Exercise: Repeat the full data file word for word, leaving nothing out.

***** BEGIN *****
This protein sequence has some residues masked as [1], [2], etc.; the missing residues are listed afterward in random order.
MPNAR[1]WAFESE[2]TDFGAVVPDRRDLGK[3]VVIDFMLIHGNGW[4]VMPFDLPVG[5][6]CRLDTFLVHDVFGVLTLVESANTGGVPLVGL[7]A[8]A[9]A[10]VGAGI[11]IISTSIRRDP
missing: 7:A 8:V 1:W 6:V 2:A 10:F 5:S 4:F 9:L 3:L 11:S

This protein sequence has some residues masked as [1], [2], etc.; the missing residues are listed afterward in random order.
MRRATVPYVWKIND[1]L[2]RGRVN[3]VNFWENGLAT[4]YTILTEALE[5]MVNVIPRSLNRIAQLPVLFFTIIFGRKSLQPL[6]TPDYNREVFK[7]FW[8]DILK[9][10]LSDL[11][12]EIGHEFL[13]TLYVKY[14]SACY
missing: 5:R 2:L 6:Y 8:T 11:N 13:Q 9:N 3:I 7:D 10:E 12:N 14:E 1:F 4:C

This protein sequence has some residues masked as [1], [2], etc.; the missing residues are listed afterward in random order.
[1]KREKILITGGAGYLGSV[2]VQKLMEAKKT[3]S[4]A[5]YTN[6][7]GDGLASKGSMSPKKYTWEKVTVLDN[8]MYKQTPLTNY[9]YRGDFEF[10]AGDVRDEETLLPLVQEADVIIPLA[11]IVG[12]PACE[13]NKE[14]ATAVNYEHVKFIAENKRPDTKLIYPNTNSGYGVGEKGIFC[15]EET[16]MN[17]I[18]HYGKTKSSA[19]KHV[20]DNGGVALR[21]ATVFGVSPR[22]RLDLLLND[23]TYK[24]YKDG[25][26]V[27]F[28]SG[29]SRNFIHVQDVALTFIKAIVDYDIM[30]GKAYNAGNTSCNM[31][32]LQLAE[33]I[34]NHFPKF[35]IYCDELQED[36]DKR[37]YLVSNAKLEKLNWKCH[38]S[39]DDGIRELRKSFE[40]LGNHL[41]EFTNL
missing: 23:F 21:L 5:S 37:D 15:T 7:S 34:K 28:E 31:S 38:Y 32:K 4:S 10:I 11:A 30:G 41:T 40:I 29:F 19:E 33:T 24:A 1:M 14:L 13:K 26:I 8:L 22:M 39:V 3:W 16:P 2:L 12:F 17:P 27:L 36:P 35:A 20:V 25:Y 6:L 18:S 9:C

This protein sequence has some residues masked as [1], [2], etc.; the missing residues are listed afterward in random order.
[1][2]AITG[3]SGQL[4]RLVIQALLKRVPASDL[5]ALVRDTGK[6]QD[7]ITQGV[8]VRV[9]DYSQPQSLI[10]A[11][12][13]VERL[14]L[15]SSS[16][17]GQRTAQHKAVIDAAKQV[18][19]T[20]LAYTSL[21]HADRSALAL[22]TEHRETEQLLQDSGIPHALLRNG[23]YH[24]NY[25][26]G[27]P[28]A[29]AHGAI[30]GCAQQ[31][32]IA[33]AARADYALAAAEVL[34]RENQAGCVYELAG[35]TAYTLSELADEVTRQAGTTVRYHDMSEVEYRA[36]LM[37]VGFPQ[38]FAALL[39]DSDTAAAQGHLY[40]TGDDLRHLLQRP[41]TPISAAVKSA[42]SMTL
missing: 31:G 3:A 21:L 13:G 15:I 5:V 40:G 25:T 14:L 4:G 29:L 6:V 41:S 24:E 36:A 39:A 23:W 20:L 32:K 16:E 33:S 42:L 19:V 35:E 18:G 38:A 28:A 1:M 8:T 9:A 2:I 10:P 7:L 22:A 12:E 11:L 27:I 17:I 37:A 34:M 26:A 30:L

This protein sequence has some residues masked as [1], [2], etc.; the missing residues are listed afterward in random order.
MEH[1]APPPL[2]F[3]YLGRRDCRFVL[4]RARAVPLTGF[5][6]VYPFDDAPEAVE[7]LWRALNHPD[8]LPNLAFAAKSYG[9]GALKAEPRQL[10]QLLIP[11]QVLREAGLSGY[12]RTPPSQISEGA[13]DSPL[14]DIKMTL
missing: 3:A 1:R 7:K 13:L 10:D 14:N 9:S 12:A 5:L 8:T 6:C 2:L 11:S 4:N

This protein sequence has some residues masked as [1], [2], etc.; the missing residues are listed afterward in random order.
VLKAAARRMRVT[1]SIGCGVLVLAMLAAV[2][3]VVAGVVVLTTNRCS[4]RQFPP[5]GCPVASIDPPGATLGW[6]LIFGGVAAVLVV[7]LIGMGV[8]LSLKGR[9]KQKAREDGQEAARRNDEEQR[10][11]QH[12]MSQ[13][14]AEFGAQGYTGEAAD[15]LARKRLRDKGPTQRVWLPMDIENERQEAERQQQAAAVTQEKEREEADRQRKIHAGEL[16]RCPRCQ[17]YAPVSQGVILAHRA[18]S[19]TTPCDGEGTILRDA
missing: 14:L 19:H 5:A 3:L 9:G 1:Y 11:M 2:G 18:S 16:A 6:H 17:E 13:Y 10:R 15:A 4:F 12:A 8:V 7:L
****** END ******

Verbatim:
This protein sequence has some residues masked as [1], [2], etc.; the missing residues are listed afterward in random order.
MPNAR[1]WAFESE[2]TDFGAVVPDRRDLGK[3]VVIDFMLIHGNGW[4]VMPFDLPVG[5][6]CRLDTFLVHDVFGVLTLVESANTGGVPLVGL[7]A[8]A[9]A[10]VGAGI[11]IISTSIRRDP
missing: 7:A 8:V 1:W 6:V 2:A 10:F 5:S 4:F 9:L 3:L 11:S

This protein sequence has some residues masked as [1], [2], etc.; the missing residues are listed afterward in random order.
MRRATVPYVWKIND[1]L[2]RGRVN[3]VNFWENGLAT[4]YTILTEALE[5]MVNVIPRSLNRIAQLPVLFFTIIFGRKSLQPL[6]TPDYNREVFK[7]FW[8]DILK[9][10]LSDL[11][12]EIGHEFL[13]TLYVKY[14]SACY
missing: 5:R 2:L 6:Y 8:T 11:N 13:Q 9:N 3:I 7:D 10:E 12:N 14:E 1:F 4:C

This protein sequence has some residues masked as [1], [2], etc.; the missing residues are listed afterward in random order.
[1]KREKILITGGAGYLGSV[2]VQKLMEAKKT[3]S[4]A[5]YTN[6][7]GDGLASKGSMSPKKYTWEKVTVLDN[8]MYKQTPLTNY[9]YRGDFEF[10]AGDVRDEETLLPLVQEADVIIPLA[11]IVG[12]PACE[13]NKE[14]ATAVNYEHVKFIAENKRPDTKLIYPNTNSGYGVGEKGIFC[15]EET[16]MN[17]I[18]HYGKTKSSA[19]KHV[20]DNGGVALR[21]ATVFGVSPR[22]RLDLLLND[23]TYK[24]YKDG[25][26]V[27]F[28]SG[29]SRNFIHVQDVALTFIKAIVDYDIM[30]GKAYNAGNTSCNM[31][32]LQLAE[33]I[34]NHFPKF[35]IYCDELQED[36]DKR[37]YLVSNAKLEKLNWKCH[38]S[39]DDGIRELRKSFE[40]LGNHL[41]EFTNL
missing: 23:F 21:L 5:S 37:D 15:T 7:S 34:K 28:E 31:S 38:Y 32:K 4:S 10:I 11:A 30:G 41:T 40:I 29:F 19:E 33:T 24:A 1:M 14:L 13:K 26:I 8:L 22:M 39:V 3:W 16:P 2:L 12:F 17:P 27:L 36:P 35:A 20:V 25:Y 6:L 18:S 9:C

This protein sequence has some residues masked as [1], [2], etc.; the missing residues are listed afterward in random order.
[1][2]AITG[3]SGQL[4]RLVIQALLKRVPASDL[5]ALVRDTGK[6]QD[7]ITQGV[8]VRV[9]DYSQPQSLI[10]A[11][12][13]VERL[14]L[15]SSS[16][17]GQRTAQHKAVIDAAKQV[18][19]T[20]LAYTSL[21]HADRSALAL[22]TEHRETEQLLQDSGIPHALLRNG[23]YH[24]NY[25][26]G[27]P[28]A[29]AHGAI[30]GCAQQ[31][32]IA[33]AARADYALAAAEVL[34]RENQAGCVYELAG[35]TAYTLSELADEVTRQAGTTVRYHDMSEVEYRA[36]LM[37]VGFPQ[38]FAALL[39]DSDTAAAQGHLY[40]TGDDLRHLLQRP[41]TPISAAVKSA[42]SMTL
missing: 31:G 3:A 21:L 13:G 15:I 5:V 40:G 25:T 14:L 4:G 29:L 6:V 41:S 24:E 36:A 39:A 23:W 20:L 32:K 16:E 33:S 42:L 19:V 35:E 18:G 38:A 28:A 1:M 8:T 9:A 2:I 10:P 7:L 22:A 12:E 11:L 27:I 17:I 37:A 34:M 26:A 30:L

This protein sequence has some residues masked as [1], [2], etc.; the missing residues are listed afterward in random order.
MEH[1]APPPL[2]F[3]YLGRRDCRFVL[4]RARAVPLTGF[5][6]VYPFDDAPEAVE[7]LWRALNHPD[8]LPNLAFAAKSYG[9]GALKAEPRQL[10]QLLIP[11]QVLREAGLSGY[12]RTPPSQISEGA[13]DSPL[14]DIKMTL
missing: 3:A 1:R 7:K 13:L 10:D 14:N 9:S 12:A 5:L 8:T 6:C 2:L 11:S 4:N

This protein sequence has some residues masked as [1], [2], etc.; the missing residues are listed afterward in random order.
VLKAAARRMRVT[1]SIGCGVLVLAMLAAV[2][3]VVAGVVVLTTNRCS[4]RQFPP[5]GCPVASIDPPGATLGW[6]LIFGGVAAVLVV[7]LIGMGV[8]LSLKGR[9]KQKAREDGQEAARRNDEEQR[10][11]QH[12]MSQ[13][14]AEFGAQGYTGEAAD[15]LARKRLRDKGPTQRVWLPMDIENERQEAERQQQAAAVTQEKEREEADRQRKIHAGEL[16]RCPRCQ[17]YAPVSQGVILAHRA[18]S[19]TTPCDGEGTILRDA
missing: 14:L 19:H 5:A 3:L 9:G 1:Y 11:M 2:G 18:S 16:A 6:H 17:E 13:Y 10:R 15:A 4:F 12:A 8:V 7:L